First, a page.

Note: This is not an area where I know the litterature well Where are many counteracting processes to consider for this question. For instance, the rate of evolution will be affected by the rate of ...
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4 votes

How could one calculate the gene flow between two populations?

Theoretical Background From Slatkin 1991, at equilibrium $$F_{ST} = \frac{1}{1+4Nm\left( \frac {d}{d-1} \right) ^2}$$ , where $N$ is the per island population size, $m$ is the migration rate and $d$...
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4 votes
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What is the global average BMI?

The answer might be a little late, but it was published after you asked the question. See the following publication for estimated global BMI averages from 1975 to 2014: http://thelancet.com/journals/...
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4 votes

Is global life expectancy normally distributed?

A few people thought it would be interesting to see what the distribution looked like if we plotted the number of people dying at each age, so I took data from the SSA (which admittedly isn't global ...
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  • 460
4 votes
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What are the migratory patterns of Orcas in the Pacific Northwest? Do they pass by Vancouver in the Fall?

There are three ecotypes of orcas which are all members of the same species but tend to display different behaviours, communicate differently and have different prey preference. The most common ...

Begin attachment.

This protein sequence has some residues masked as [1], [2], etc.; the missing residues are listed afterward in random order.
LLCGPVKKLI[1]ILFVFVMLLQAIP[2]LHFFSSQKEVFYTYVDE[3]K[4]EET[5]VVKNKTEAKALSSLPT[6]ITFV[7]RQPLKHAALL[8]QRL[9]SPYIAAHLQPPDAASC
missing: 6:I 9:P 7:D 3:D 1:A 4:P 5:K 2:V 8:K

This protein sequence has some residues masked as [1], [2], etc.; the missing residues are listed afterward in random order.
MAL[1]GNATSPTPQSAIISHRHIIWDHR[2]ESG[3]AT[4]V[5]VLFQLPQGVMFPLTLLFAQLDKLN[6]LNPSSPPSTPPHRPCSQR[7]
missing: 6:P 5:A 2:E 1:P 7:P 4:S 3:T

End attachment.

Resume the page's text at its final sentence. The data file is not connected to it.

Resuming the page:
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  • 891
4 votes

Have there ever been as many mammals as there are now?

There can be perhaps 10 trillion rodents and bats on the planet, so the humans and livestock probably are small compared to a rainforest rodents and bats. The biggest bat colony is 40 million, they ...
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4 votes

Value of r (intrinsic rate of natural increase)

NCERT shows per capita value is divided by 1000, not hundred (%). So the data you see is 22.50 per thousand! So, the per capita rate is 22.50/1000 = 0.02250 that is almost equal to 0.0205 given in ...
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4 votes

What proportion of the people who lived 1000 years ago have genetic descendants alive today?

Expanding on @heracho's answer and Wikipedia, assume pi denotes the probability of having (exactly) i children, and that dm denotes the probability of extinction by the mth generation (note that this ...